Breakfast and brunch · comfort food · Farmers Market recipes · holidays · southern food

Cooking basics: Slow-cooker apple butter

I used Fujis, Galas, and Granny Smiths

Apple butter is a must for my fall each year. Its flavor and fragrance are so reminiscent of my childhood years that I make sure to either make or buy some every autumn. A few years ago I learned that making my own isn’t terribly difficult, so I made it yearly for my family,  but after I began working full time, I didn’t have the hours that it took to make it myself any longer.

That was, until I decided to make it in my slow cooker and then refrigerate or freeze it instead of canning it. That cuts down massively on the amount of time it takes to make a delicious batch! No need to stir a pot all day on the stove, and no need to pull out the boiling water canner and go through that fun but time-consuming process.

Here’s the recipe.

Mama Step's slow-cooker apple butter

Slow-cooker apple butter

Yields about 5 half-pints

  • 5 to 5 1/2 pounds of fresh apples, any combination (I use Granny Smiths along with Fujis and Galas for tartness as well as sweetness)
  • 1 cup white sugar
  • 3/4 cup packed brown sugar (dark or light; dark lends a molasses-like flavor)
  • 1 heaping tablespoon ground cinnamon
  • 1/4 tsp ground cloves
  • 1/2 tsp ground nutmeg
  • 1/4 tsp salt
  • 3-4 tsp vanilla extract


  1. Combine dry ingredients in a medium mixing bowl, whisking to combine. Whisk in the vanilla extract.
  2. Wash, peel, core and thinly slice apples, and place in a large mixing bowl. (I leave on a bit of peel here and there to lend flavor and pectin to the mix)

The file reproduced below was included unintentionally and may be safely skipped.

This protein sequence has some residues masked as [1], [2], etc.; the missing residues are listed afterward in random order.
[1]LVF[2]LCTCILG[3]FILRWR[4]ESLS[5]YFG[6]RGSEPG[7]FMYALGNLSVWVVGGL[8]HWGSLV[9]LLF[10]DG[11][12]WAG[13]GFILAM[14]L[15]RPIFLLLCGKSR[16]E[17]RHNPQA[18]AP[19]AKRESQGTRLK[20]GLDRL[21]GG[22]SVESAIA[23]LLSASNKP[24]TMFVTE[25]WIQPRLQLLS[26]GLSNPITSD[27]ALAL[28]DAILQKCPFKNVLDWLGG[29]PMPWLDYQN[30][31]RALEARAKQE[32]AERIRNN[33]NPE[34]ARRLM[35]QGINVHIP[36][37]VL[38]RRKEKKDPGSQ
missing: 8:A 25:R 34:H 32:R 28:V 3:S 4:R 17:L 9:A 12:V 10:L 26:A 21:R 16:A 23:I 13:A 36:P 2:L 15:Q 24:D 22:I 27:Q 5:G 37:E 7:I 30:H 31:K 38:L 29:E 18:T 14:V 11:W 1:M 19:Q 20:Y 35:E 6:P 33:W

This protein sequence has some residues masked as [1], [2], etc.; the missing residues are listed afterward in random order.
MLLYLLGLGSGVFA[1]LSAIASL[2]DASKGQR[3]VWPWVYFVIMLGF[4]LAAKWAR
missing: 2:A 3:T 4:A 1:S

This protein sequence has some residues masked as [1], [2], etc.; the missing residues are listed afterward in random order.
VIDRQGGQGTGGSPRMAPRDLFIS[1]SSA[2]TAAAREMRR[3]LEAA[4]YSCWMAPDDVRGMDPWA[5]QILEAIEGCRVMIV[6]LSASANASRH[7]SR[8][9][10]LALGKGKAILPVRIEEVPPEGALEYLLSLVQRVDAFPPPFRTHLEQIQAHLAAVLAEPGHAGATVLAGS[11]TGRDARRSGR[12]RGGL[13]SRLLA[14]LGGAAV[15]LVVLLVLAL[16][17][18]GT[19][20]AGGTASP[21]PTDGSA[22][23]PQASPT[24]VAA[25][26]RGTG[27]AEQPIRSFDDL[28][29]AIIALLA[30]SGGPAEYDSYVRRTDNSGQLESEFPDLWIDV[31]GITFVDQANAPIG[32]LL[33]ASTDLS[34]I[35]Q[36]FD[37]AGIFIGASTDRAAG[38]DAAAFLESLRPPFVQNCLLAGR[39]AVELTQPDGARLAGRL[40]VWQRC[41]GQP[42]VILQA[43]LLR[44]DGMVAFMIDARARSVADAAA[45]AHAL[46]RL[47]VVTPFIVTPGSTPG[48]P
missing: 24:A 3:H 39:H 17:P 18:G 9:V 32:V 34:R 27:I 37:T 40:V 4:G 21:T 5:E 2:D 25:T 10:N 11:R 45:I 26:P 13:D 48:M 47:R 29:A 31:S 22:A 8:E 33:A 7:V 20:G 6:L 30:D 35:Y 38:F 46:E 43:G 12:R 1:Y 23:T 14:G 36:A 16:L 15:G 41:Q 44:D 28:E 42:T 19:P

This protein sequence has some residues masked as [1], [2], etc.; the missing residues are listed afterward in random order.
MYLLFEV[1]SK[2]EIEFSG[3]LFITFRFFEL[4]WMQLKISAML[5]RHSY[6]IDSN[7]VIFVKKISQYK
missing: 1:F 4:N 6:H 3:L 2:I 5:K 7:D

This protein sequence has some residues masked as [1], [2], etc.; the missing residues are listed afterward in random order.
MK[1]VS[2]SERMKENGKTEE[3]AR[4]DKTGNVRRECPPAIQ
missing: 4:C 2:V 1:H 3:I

3. Sprinkle the sugar mixture over the apples in the large mixing bowl, and use your clean hands to toss, completely coating every slice.
  4. Transfer to 6-quart slow cooker. Mine was filled to the rim!
  5. Cook on low for 9 to 10 hours, stirring occasionally if you happen to walk by.
  6. At the end of that time, use your immersion blender to smooth out the apples. I like mine to be somewhat chunky, so I don’t completely puree it.
  7. Taste at this point to see what you think; you might want a smidgen more of cloves, for example, or another teaspoon of vanilla extract to make it taste just the way you want it.
  8. If the apple  butter is thinner than you’d like, remove lid and continue to cook on low for another half hour or more, as long as you are nearby to keep an eye on it. Beware of scorching.
  9. This apple butter must be stored in the fridge, or if you’d prefer to freeze, leave at least 1 1/2 -inch headspace when pouring into clean jars for expansion before putting in the freezer. (Or freeze in freezer bags, if you prefer.) Since we didn’t can it with boiling water, it isn’t shelf stable.

Enjoy your apple butter on hot biscuits or rolls, toast, English muffins or croissants (can you tell I like breads?) or perhaps warm a bit of it to serve as an ice cream topping or glaze over your pound cake.  I often ate it in place of jelly on my PB & J sandwiches when I was growing up! I just love it, and hope you do, too.

You might also like:  Super-moist apple pecan cake with caramel glaze

Spiced apple-pumpkin bread with dried cranberries

Copyright 2013 Stephanie Hill-Frazier. All rights reserved.


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